SAN FRANCISCO--The fight against ransomware that has been going on for the better part of a decade now in enterprise and public sector networks has gained some quite powerful allies in recent years in the world’s most capable intelligence agencies, and their cooperative efforts are beginning to show some results.
In the United States, the National Security Agency has become deeply involved in the anti-ransomware efforts led mainly by the Cybersecurity and Infrastructure Security Agency and has partnered with the other Five Eyes intelligence organizations around the world to not only share information on attacks, but also tactics and strategies for stopping ransomware incidents before they have a chance to detonate.
“We all speak the same language, maybe with different accents, but it all comes together in a pretty well aligned way. It is broader than the five eyes nations, too, as we have a vested interest in other partner countries,” Rob Joyce, the director of cybersecurity at NSA, said during a panel discussion at the RSA Conference here Tuesday.
“I’ve seen ransomware prevented and disrupted through this. It’s important to share this broadly.”
In the space of just a couple of years, ransomware went from an expensive nuisance to a national security concern for many of the most powerful countries on earth. The U.S. has made the prevention of ransomware a top priority and also has devoted considerable financial and human resources to hunting down the cybercrime rings that run the ransomware ecosystem. That’s no small task, especially given the fact that many if not most of those crews operate from nations such as Russia and North Korea that are outside the reach of western law enforcement agencies. The Department of Justice has indicted multiple alleged ransomware operators and the FBI has aided in raids against others in Ukraine and other countries in recent years.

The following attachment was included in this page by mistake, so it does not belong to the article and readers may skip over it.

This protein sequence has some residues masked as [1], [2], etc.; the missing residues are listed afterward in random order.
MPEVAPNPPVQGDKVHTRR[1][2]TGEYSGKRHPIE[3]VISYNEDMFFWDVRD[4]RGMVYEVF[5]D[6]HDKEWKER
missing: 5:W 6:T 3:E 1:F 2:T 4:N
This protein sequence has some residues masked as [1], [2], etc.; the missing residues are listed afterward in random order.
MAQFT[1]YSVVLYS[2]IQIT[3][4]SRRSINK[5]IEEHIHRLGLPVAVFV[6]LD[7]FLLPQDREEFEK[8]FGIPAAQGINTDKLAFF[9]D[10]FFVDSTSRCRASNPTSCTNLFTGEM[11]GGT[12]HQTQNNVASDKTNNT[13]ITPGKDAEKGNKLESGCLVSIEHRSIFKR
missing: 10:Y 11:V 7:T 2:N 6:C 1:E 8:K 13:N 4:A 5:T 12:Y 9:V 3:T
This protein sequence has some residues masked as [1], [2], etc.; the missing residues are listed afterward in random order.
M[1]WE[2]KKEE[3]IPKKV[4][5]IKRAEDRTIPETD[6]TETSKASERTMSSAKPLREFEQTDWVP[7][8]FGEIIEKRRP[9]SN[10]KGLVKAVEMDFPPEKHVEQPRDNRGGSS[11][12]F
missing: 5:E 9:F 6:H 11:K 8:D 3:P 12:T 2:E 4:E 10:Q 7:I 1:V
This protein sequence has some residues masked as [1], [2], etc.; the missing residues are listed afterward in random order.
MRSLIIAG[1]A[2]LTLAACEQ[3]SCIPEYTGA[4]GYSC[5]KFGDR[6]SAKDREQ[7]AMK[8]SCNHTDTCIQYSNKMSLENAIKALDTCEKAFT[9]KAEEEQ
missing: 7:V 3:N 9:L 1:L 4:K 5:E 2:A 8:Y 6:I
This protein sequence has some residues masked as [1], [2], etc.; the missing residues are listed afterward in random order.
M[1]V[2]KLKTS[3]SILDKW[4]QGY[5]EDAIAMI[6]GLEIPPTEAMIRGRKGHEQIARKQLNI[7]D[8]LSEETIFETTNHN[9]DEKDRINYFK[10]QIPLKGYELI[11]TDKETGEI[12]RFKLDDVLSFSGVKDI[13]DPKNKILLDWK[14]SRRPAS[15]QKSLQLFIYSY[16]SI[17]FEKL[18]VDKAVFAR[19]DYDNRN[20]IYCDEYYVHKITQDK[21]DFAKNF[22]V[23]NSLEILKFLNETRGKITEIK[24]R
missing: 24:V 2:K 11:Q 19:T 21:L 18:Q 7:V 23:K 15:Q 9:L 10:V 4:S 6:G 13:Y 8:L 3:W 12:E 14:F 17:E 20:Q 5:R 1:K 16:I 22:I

None of this occurs in a vacuum, though. Those operations require significant international cooperation at the highest levels, and the top cybersecurity officials in the U.S.’s closest allied countries have both aided in this process and benefited from it themselves.
“It’s extremely powerful to have these joint advisories, and we share common threats. We have critical infrastructure that shares both borders, so it’s extremely helpful when we share this stuff at this level,” said Sami Khoury, head of Canada’s Center for Cyber Security.
The cooperation of course goes well beyond ransomware and involves other cybersecurity threats, including cybercrime gangs and APT groups. The U.S. in the past has sanctioned some members of known cybercrime groups, and the U.K. recently did the same for the first time. In February, the two nations cooperated on sanctions against seven Russian nationals who are alleged members of the notorious Trickbot group.
“It’s incredibly important to tackle the criminals directly whenever possible and impose some cost on them,” said Felicity Oswald, the COO of the U.K.’s National Cyber Security Center.
“All governments have a responsibility to look after their neighbors as well as their own citizens. If we genuinely embraced the mix of minds in our communities and make sure we have everyone working together, we can be more secure.”